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From the Battle Creek Enquirer (print edition-- top story), Tuesday, January 15, 2002

Albion hospital in crisis

$2 million loss expected; in-patient care may end

Albion - The future of health care in Albion is uncertain as Trillium Health Alliance is expected to have lost close to $2 million in 2001 -- the sixth straight year the hospital has lost money.

A one-year management agreement last February between Trillium and Foote Health System in Jackson provided the Albion hospital with Foote's top administrative personnel, resulting in the two sharing Chief Executive Officer Georgia Fojtasek and Chief Financial Officer Charlie Johnson in an effort to make Trillium profitable again, said Trillium spokesperson Ginger Hadley.

The move didn't work and now Foote's and Trillium's boards will meet within a week of each other, January 23 and Jan. 29, respectively, to discuss what will happen to Trillium.

"Foote's board and Trillium's board are looking at ways to make sure we can continue to deliver health care," Hadley said. "No decisions will be made before February."

Options that the boards will consider includes the possibility of Trillium operating on an outpatient only basis, Hadley said. If that happens, then inpatient services will be handled at Foote.

There is also the possibility the boards will decide to keep Trillium operating exactlly as it is now, Hadley added.

"We have looked at various aspects and service models," Hadley said. "The goal was to look at operational efficiencies and we are continuing to work on the communications issues."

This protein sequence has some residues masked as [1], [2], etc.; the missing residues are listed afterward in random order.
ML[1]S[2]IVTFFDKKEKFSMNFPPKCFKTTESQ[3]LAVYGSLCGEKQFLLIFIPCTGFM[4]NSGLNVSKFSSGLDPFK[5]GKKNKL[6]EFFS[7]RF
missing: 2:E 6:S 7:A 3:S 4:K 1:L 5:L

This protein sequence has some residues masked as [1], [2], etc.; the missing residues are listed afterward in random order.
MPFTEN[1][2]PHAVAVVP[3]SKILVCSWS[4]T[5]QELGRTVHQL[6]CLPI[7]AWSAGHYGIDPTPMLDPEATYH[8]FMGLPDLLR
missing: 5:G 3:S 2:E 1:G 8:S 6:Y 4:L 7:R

The final financial statements for 2001 have not been completed, but Trillium probably lost about $2 million in 2001, Hadley said. The hospital lost $1.8 million in 1999 and 2000, before the management agreement was signed.

The two boards are trying to decide what direction to take with Trillium before the management agreement expires on February 19, said Robin Kirkpatrick, spokeswoman for Foote. It is uncertain what will happen when the new agreement expires, but a new agreement or a extension of the current one are both possibilities.

"Basically the year was for us to get into the operations of Trillium and see what issues were there," Kirkpatrick said. "We've been working in partnership with Trillium at least three or four years prior to the agreement. We consider the Albion area as part of our service area and the community is important to us in terms of the services we provide.

© 2002 Battle Creek Enquirer.

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